Luxury cars depreciate faster than they accelerate. Well, I’m exaggerating, but I’m sure you get my point. And that brings me to the most recurrent argument of buying a new car versus a used one. You may consider buying a new car for obvious reasons, including claiming depreciation from your tax collector, but I’d choose the latter. After all, money saved is money earned.
Used luxury cars are selling at mouth-watering prices. To give you an idea, an eight-year-old BMW 750Li (F02) sells for around Rs 22 lakh, while a 15-year-old Porsche Cayenne can sell for less than Rs 15 lakh! As tempting as it sounds, you may be intimidated by the size of a 7 Series and the thought of driving it around our congested cities, or the astronomical maintenance costs of an old Porsche.
Worry not, because if you want a car that’s fast, frugal, fun to drive, not too large and yet luxurious, not too old and still under warranty (if you are lucky), then look no further than a BMW 320d (F30).
For me, the standard 320d is a complete and consummate all-rounder. While prices for a used, early pre-facelift model start at about Rs 20 lakh, low-mileage newer cars that are still under warranty and maintenance plans can sell for higher prices. Nonetheless, they can be well worth the premium. That said, you can still buy a used 320d for about half the price of a new one.
What I particularly like about F30s (which, mind you, is still a current model) are the retro add-ons and updates that can be carried out on them. If you visit BMW forums and blogs like bimmerpost.com or bimmerfest.com, you’ll discover that there is so much you can do with your 320d. For starters, you can code your 3-series and add features like the Sport+ mode on the iDrive in about 30min with a software update, by connecting a computer to your car via the OBD unit. Internationally, BMW offers M Performance Power Kits that bump up power and torque by around 10 percent. The kits, which could set you back by a little over 1,000 euros (excluding taxes, duties and shipping), typically include a larger intercooler and an ECU, and can be installed in a couple of hours. You can also add paddleshifters by upgrading to an M Sport steering wheel, a BMW heads-up display, sports suspension and a sports exhaust system; the list goes on. In fact, you can even get the BMW OEM full-digital 6WB instrument cluster. You should note, however, that these add-ons are specific to the vehicle identification number (VIN) of each car and are usually not available at your local BMW dealer, unless they oblige. You may have to import and even fit them yourself or contact an independent BMW specialist. All these parts require coding and come at a price. But spending a couple of lakhs on a used 320d really enhances the appeal of the car.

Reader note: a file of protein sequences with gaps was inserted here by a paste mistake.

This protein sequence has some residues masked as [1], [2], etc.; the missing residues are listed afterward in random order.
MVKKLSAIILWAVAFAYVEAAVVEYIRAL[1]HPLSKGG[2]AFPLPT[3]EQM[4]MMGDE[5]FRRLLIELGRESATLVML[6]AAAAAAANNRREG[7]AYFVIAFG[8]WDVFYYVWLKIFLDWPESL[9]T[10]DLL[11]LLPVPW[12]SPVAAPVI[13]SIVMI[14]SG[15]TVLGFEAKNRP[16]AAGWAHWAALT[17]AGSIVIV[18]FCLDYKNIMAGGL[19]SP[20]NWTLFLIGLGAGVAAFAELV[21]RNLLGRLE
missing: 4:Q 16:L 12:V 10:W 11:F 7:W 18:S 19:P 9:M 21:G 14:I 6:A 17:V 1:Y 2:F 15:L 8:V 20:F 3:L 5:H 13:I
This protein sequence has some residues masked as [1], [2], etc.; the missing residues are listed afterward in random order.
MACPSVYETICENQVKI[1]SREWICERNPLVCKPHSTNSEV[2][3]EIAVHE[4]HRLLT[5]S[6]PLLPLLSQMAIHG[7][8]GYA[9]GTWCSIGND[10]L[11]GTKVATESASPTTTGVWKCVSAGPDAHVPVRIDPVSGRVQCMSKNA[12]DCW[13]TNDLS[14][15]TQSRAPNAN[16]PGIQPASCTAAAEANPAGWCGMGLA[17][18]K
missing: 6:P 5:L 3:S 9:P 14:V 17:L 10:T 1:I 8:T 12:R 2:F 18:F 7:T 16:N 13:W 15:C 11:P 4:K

I recently drove a friend’s 320d, retrofitted with most of the stuff mentioned above, from Mumbai to Aamby Valley and it really left me impressed. I’m sure you’d be too.
Seven generations of the BMW 3 Series